Rajan rips into Swamy's abominable rant

A month before his tenure as RBI Governor ends, Rajan says he was open to extension, but that there was no consensus.

Published: 11th August 2016 04:44 AM  |   Last Updated: 11th August 2016 04:44 AM   |  A+A-

Raghuram Rajan 2 PTI

RBI Governor Raghuram Rajan interacts with the media after his last monetary policy review at the RBI headquarters in Mumbai on Tuesday. | PTI

NEW DELHI: A day after the Reserve Bank of India (RBI) kept its key benchmark rates unchanged, its outgoing Governor Raghuram Rajan said that he was open to staying a bit longer to complete the unfinished work of bank clean-up, but was perfectly happy to go.

Rajan.jpgTerming the political attacks on him as abominable, the 53-year-old, who had in June decided against seeking a second term after his three-year tenure  ends on September 4, said the process of dialogue with the government did not reach a stage where he could have agreed to stay on.  He, however, said that he was never worried about reappointment or a future career in government and did the best in the interest of the country and he was the “best team player”.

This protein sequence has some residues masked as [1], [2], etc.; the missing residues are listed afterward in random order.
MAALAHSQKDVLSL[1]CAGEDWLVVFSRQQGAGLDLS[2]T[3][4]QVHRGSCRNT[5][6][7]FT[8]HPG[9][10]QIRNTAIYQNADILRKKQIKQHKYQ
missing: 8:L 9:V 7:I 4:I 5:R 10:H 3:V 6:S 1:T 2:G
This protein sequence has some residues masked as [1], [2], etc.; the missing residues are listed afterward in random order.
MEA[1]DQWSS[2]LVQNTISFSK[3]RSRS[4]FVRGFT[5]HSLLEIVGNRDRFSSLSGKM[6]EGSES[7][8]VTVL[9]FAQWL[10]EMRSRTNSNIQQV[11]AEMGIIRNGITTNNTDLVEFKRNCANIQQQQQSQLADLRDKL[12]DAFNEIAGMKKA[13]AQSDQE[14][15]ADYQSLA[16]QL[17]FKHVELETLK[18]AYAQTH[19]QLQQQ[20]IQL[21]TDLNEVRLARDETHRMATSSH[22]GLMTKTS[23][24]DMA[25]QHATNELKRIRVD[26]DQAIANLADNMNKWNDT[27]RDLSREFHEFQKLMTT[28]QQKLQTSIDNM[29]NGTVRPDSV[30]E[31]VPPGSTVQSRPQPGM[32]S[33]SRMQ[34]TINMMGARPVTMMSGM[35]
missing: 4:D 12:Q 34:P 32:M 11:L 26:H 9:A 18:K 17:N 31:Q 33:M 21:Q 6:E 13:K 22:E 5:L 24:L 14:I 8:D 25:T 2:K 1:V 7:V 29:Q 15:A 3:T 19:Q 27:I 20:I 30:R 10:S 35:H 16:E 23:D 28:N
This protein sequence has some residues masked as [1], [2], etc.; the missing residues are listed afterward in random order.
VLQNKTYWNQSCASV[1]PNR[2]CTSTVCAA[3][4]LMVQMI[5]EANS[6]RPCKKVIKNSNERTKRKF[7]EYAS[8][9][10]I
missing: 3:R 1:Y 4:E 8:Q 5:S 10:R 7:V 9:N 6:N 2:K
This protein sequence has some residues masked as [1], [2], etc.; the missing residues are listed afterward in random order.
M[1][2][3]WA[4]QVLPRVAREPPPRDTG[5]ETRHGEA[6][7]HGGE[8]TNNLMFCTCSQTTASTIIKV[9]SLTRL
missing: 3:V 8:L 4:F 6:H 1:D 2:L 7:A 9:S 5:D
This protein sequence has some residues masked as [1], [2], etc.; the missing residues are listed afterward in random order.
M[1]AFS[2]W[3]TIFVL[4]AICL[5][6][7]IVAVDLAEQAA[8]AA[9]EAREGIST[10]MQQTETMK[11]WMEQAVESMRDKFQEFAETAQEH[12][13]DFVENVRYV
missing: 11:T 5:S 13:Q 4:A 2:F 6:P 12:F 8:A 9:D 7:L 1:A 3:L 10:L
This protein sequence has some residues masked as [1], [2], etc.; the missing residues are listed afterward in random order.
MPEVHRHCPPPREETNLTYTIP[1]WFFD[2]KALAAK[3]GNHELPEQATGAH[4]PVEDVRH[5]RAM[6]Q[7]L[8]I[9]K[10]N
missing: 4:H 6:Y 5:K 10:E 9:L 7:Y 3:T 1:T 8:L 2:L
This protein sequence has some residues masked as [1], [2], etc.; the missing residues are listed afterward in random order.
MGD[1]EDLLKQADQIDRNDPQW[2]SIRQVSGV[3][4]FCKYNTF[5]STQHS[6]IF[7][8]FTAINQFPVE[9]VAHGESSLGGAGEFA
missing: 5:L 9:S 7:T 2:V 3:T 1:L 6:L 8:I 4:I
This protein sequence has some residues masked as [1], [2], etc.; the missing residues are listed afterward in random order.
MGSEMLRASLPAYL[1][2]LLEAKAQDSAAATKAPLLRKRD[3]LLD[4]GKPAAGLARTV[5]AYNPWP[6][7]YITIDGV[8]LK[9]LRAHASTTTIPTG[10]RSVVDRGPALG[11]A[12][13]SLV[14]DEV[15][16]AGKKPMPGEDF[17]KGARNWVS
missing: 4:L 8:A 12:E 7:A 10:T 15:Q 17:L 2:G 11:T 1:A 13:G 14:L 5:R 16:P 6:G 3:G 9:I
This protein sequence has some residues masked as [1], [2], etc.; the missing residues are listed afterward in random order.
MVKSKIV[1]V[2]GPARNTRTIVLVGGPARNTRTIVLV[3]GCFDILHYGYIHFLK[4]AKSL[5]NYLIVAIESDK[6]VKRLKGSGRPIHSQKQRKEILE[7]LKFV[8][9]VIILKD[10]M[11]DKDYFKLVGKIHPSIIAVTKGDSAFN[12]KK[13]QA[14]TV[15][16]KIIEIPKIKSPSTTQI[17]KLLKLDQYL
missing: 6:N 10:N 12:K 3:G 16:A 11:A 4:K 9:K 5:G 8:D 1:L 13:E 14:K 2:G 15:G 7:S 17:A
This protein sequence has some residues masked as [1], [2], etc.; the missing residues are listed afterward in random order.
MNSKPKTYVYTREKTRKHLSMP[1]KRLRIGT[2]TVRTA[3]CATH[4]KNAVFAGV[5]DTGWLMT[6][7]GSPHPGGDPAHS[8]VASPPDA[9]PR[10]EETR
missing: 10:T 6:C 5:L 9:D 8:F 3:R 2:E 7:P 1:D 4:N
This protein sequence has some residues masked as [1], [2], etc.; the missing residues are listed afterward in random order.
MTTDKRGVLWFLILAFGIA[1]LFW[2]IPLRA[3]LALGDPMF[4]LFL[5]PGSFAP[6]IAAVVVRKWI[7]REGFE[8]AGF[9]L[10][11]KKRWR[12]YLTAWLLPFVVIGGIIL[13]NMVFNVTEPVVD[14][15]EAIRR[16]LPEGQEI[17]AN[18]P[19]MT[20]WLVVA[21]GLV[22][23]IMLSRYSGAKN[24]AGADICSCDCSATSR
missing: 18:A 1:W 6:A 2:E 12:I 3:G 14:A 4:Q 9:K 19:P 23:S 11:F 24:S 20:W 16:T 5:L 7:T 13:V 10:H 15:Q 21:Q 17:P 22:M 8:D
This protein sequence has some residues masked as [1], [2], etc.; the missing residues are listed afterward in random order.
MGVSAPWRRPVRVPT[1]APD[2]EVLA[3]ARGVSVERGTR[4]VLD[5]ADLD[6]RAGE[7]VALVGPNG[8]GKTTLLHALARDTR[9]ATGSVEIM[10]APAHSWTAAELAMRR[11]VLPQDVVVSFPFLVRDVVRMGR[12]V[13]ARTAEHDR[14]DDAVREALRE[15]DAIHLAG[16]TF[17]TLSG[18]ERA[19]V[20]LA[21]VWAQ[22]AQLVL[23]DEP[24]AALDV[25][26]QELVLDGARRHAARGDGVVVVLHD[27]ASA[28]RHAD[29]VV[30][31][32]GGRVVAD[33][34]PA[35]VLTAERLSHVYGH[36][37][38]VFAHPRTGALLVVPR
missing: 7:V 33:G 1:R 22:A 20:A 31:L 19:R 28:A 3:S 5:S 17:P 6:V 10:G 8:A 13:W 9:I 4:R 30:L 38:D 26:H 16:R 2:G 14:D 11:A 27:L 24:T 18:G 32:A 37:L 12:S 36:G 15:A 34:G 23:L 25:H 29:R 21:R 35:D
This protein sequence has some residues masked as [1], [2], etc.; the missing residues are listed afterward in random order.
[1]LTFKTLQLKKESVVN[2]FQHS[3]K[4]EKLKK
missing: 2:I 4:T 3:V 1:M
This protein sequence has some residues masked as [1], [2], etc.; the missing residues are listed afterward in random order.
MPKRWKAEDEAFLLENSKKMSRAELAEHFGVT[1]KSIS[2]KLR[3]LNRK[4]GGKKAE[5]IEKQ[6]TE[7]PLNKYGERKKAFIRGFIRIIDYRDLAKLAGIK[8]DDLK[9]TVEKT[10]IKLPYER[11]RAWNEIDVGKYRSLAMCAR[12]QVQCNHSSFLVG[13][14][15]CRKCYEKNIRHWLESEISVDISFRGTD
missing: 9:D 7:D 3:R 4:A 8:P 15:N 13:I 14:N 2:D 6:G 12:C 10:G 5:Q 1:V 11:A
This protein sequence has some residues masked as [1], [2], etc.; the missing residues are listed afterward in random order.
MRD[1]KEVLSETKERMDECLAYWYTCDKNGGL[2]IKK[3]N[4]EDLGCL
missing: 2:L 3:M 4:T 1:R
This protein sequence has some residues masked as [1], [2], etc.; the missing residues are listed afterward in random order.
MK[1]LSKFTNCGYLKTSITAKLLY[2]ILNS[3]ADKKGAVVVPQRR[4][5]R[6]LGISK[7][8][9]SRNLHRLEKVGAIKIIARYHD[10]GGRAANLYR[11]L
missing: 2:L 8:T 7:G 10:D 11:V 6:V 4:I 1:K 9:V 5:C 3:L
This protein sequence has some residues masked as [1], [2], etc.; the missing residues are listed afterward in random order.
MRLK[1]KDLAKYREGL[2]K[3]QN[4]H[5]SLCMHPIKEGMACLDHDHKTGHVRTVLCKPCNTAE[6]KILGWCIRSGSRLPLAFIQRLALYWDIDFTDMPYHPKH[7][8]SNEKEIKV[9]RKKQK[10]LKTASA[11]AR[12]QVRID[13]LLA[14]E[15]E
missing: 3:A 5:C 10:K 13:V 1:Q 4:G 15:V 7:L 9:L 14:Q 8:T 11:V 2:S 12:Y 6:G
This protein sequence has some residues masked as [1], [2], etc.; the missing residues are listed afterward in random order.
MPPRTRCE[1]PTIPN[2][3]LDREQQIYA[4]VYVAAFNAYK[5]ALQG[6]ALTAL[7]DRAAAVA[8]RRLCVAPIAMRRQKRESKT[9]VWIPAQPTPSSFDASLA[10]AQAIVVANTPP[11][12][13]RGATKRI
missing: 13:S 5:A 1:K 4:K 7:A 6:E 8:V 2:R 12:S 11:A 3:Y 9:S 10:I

Towards the end of his three-year tenure, Rajan faced personal attacks from BJP MP Subramanian Swamy who had alleged that the former IMF chief economist was “mentally not fully Indian” and sent confidential and sensitive financial information abroad.

In an interview to a television channel, Rajan said his stays at university made him “pretty thick skinned”, but the attacks then were not abominable. “Some of these (recent) attacks were abominable, that is imputing sort of motives, alleging things completely without any basis,” he said.

Rajan said 90-95 per cent of the job that he had taken on was complete and he had absolute freedom in doing his work. “I have enjoyed every minute of it, partly because ever yday when my fellow colleagues at the RBI and I sit together and work, we manage to move the needle forward a little bit. You leave the office saying, you did something and there are few places in the world where you can have that sense of satisfaction,” he said.

However, before leaving the central bank, Rajan expressed his interest in completing the unfinished task of helping public sector banks to clean up their balance sheets. “That does not mean in any way, that I was absolutely hell-bent on having a second term. I was open for staying a little while longer to see them complete, but at the same time I was perfectly happy to go,” he said.

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